This lesson is based on California's Middle School Integrated Model of NGSS.
NGSS Performance Expectation (PE): (MS-ETS1-1) Define the criteria and constraints of a design problem with sufficient precision to ensure a successful solution, taking into account relevant scientific principles and potential impacts on people and the natural environment that may limit possible solutions.
Science and Engineering Practice SP1 Asking Questions and Defining Problems. Students are to research and design a parachute that is capable of safely landing a raw egg from a height of approximately 25 feet.
Disciplinary Core Ideas (DCI): ETS1.A Defining and Delimitating Engineering Problems - The more precisely a design task's criteria and constraints can be defined, the more likely it is that the designed solution will be successful. Specification of constraints includes consideration of scientific principles and other relevant knowledge that are likely to limit possible solutions.
Crosscutting Concepts (CCC) Influence of Science, Engineering, and Technology on Society and the Natural World - The uses of technologies and any limitations on their use are driven by individual or societal needs, desires, and values; by the findings of scientific research; and by differences in such factors as climate, natural resources, and economic conditions.
In this lesson the students are allowed to build any design of parachute they can conceive of after they have performed research into how a parachute functions. The parachute they are building must safely return a raw egg to the ground intact. Prior to being allowed to build they must submit a design proposal that needs to be approved by the teacher. This activity typically takes a week to complete. The first day is dedicated to research and the last day is reserved for the egg drop.
To begin this lesson students are tasked with the requirement to create a parachute of their own design that will slowly and safely regulate the drop of a raw egg from a height of approximately 25 feet. The egg must be intact after landing. The parachute with the slowest drop time and an intact egg is considered the winner. Cracks in the egg are acceptable, as long as yolk is not bleeding out from the egg. The students have to design the parachute and a harness to support the egg. I provide a plastic egg for them to use as a template in building their harness. This lesson begins on Monday and the parachute drops occur on Friday, regardless of what state of design their parachute is in.
Before students are allowed to build, they must perform research into parachute design. Fortunately we now provide each student with a Chromebook laptop, so online research is easy to accomplish.
TIP: One of the dilemmas I've run into with classroom laptops is that the students get too absorbed in the research and don't leave themselves enough time to build. Occasional reminders, and keeping a gentle watch on those who tendency helps insure success.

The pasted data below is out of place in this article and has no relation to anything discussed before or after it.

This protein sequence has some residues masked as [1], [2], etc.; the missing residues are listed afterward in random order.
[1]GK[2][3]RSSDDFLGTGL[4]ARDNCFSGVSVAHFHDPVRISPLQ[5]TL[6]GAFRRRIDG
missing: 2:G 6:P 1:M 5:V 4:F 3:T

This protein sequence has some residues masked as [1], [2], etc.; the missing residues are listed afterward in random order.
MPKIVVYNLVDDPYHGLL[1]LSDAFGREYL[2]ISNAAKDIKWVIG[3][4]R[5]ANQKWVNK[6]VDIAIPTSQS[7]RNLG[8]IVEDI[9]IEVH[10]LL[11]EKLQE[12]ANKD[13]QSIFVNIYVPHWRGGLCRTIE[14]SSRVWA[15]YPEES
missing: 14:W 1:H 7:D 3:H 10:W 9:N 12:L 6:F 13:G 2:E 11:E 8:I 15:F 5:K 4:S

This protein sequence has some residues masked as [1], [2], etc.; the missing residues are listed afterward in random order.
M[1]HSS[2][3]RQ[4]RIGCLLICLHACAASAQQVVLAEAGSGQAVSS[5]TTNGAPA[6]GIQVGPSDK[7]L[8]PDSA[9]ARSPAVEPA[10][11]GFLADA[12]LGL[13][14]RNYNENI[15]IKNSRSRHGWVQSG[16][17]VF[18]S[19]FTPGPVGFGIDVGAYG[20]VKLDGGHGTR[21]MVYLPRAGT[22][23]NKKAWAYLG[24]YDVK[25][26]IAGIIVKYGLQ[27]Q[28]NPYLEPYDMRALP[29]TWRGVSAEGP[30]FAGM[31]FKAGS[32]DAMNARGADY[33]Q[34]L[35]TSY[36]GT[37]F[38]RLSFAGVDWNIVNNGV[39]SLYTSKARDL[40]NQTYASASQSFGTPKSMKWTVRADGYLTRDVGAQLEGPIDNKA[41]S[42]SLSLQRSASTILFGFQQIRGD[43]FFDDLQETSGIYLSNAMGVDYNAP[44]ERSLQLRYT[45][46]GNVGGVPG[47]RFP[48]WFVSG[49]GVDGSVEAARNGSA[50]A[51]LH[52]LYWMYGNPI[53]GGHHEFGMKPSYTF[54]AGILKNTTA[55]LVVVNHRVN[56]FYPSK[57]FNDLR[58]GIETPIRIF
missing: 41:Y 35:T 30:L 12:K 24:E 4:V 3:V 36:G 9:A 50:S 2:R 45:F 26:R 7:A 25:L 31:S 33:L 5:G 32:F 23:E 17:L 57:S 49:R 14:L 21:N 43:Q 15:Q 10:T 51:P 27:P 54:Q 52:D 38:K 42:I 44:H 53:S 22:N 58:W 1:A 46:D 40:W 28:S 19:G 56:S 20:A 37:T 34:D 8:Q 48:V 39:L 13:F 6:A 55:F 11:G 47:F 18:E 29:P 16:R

During the design stage of they project, I try to provide as little input as possible. I want the students to implement their own design. There really is no right or wrong design. I'm constantly asked by students if their parachute is "right", which I have trained myself to respond with, "Do you think it is right?"
I have found that students assume they are to build one large parachute to slow the decent of their egg, whereas the project doesn't have this as a requirement. I'm still waiting for a group to build multiple small parachutes or perhaps form their parachute into some sort of glider. Maybe yours will.
The week's schedule looks something like this:
Monday - research only. Students must record 5 - 10 facts about parachutes and provide at least one drawing describing how a parachute must function.
Tuesday - design and approval only. The students must provide a detailed drawing of how they intend to build their parachute. They are not allowed to build anything until they have an approved design. Approval consists of my signature on their design. Included in their design is a list of what supplies they need.
Wednesday - building. I pass out the supplies on Wednesday only. Students are not allowed any other supplies once they have received supplies from me. I do allow them to bring supplies from home.
Thursday - building and testing. I have a small six foot ladder set up in my classroom that the students can use to test there design with a plastic egg in their harness. Their design must be completed by Thursday.
Friday - egg drop. The students time their work as I drop their parachute off the roof of the locker room.
To perform the parachute drops, I climb up to the roof of the locker room. Any sufficiently high point will work. In years past, I have even climbed to the top of a 20 foot ladder.
On the student's command I drop their parachute with a raw egg attached.
The students then time their parachutes decent.
Student Work Sample
Each student needs to record all of the other parachute's fall time and if the egg survived the drop.